This is a particularly good exercise. If you’re reading this then it’s likely that you generally like people. Some socialised peopled can behave anti-socially on, ironically, social media, but most feel the tug to be tribal. We know deep down that being separate from the group is more dangerous and less enjoyable. This is why prisoners describe the lack of freedom as most painful, even when their conditions might otherwise seem good.
Jail is our modern equivalent to shunning. Before you got kicked out and had to find a way to survive by catching 100% of your own food, making 100% of your own clothes and 100% of your own fire-making and socialising. In prison you get your jump suit and your food that’s heated over a stove, but it can still be a dangerous place unless you become a high enough ranking person to have protection, but even that pits you against other similar-strength people. We’re all really better off getting along.
Of course living with others does require a compromising approach that seeks something that works well for everyone, and yet at the same time if we have to sacrifice too much of who we are then we’re better off finding a group that matches us better. That said, adaptations on our part also expand us, so learning to get along with those you don’t get along with is an actual life skill.
Over the last couple decades there has been an increasing amount of judgment in the First World. Fed, watered, sheltered, the lower portions of Maslow’s Hierarchy of Needs is covered, meaning you’re looking for things to do. Those things used to largely be actions, not idleness.
Actions would be things like developing yourself, enhancing your environment, playing games or sports with others, being artistic through music or dance or carving or painting or weaving or whatever. Even at the turn of the last century it was an activity for a family to actively sit around a radio and listen. Yes, listening was an actual activity. It was something you completely did, not something that was on while you did other things.
Today there are a lot of people doing none of those things. A lot of people watch a lot of TV or spend a lot of time on the internet, and what’s there is what’s here–lots of words. I write professionally, but words are the ego’s tools, so that’s why when I’m healthiest I make the time to drag race, play drums, garden, or play some type of strategy game. These things are very involving and yet they involve little or no words. It’s why lots of kids have taken up knitting.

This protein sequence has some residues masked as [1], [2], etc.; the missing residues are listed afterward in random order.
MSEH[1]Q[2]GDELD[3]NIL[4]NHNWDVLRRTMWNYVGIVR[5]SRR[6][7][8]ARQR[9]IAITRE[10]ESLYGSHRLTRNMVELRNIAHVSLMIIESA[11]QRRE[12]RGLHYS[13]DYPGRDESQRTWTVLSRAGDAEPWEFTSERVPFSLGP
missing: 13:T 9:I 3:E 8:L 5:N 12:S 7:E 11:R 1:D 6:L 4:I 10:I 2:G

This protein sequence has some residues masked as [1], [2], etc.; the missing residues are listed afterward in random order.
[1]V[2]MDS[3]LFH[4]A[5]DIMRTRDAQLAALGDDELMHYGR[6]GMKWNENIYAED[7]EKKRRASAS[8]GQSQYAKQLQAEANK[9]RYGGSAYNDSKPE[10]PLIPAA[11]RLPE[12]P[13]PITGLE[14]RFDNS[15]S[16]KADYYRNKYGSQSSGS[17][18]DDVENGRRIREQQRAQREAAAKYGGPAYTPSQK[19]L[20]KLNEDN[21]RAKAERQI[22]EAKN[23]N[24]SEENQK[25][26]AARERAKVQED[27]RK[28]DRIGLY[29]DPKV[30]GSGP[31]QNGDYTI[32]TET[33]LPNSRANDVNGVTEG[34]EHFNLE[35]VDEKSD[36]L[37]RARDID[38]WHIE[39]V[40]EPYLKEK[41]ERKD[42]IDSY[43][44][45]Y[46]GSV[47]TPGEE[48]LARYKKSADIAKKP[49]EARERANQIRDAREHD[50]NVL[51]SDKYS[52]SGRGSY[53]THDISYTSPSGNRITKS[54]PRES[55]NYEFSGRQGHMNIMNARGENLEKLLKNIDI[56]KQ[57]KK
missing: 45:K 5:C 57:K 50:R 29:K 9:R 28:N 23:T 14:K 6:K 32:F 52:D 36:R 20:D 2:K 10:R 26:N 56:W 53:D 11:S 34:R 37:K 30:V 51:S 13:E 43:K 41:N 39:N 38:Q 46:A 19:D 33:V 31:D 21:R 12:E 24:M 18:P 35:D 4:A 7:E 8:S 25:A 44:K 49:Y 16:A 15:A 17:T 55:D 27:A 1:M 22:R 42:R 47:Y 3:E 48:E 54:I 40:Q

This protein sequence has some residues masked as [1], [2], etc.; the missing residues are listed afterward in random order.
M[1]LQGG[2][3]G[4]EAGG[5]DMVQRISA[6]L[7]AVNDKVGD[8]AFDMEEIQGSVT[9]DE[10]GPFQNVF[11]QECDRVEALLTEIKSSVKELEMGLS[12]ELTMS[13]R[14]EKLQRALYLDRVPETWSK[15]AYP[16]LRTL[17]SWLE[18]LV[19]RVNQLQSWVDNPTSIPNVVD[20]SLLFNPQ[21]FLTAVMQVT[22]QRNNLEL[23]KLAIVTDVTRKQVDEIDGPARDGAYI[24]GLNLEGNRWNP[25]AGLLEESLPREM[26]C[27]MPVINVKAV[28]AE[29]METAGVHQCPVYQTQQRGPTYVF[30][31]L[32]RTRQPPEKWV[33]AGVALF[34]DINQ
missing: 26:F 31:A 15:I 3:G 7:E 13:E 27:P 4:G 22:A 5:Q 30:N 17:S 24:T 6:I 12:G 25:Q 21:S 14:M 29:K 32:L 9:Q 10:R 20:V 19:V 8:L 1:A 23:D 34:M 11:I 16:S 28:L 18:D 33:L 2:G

All of the judging people are doing is done in words. They think their judgments inside their own heads and then either say them or write them, or they don’t. But the judgment’s happened either way. That judgment is an ego-action inside our heads that separates us from our human tribe.
You might find it unpleasant imagining giving help to someone you don’t like, but imagine being able to get the help normally associated with a friend, from literally everyone. That’s what Star Trek imagined and that’s where we’re generally headed. A whole bunch of us want fewer borders and a greater emphasis on saving Earthlings, not just Earthlings like us. So that is where we’re going. The question is, what will you do to get yourself there?
Today’s meditation is easy, and yet it’s one of your most challenging yet: find gratitude in a place where you’d least expect it. Ask a few friends or people you see regularly: what sort of people do you complain about most? Maybe they’re rich, maybe they’re poor, maybe they’re intolerant of other cultures, maybe they’re from another culture, maybe they vote differently from you, maybe they’re in jail, maybe they have a temper or are boring–it doesn’t matter, it all works for the exercise.
The idea is to stretch your own definition of what kind of person meets the definition of an acceptable person. As an example, personally, the biggest challenge I have is watching people with helpful power withhold it for personal reasons that have little to do with expanding the entire tribe.
I find it difficult watching an executive allow his staff to be abused; watching a wealthy person not take action to improve the world; watching someone be grotesquely self-centered, things like that. I’m mostly upset that they steal the joy of connection that goes with helping others. They’re stealing from themselves.
So to challenge my own judgments, I went out and found an example that proves my definition is one dimensional. You do the same. Take the type of person you don’t like, and then find a person who meets that description that you do like. Like I said, easy, and in a way quite the challenge. Find your type. Genuinely accept someone from that group into your group. That’s it. Because that will be a lot.
Scott McPherson is an Edmonton-based writer, public speaker, and mindfulness facilitator who works with individuals, companies and non-profit organisations locally and around the world.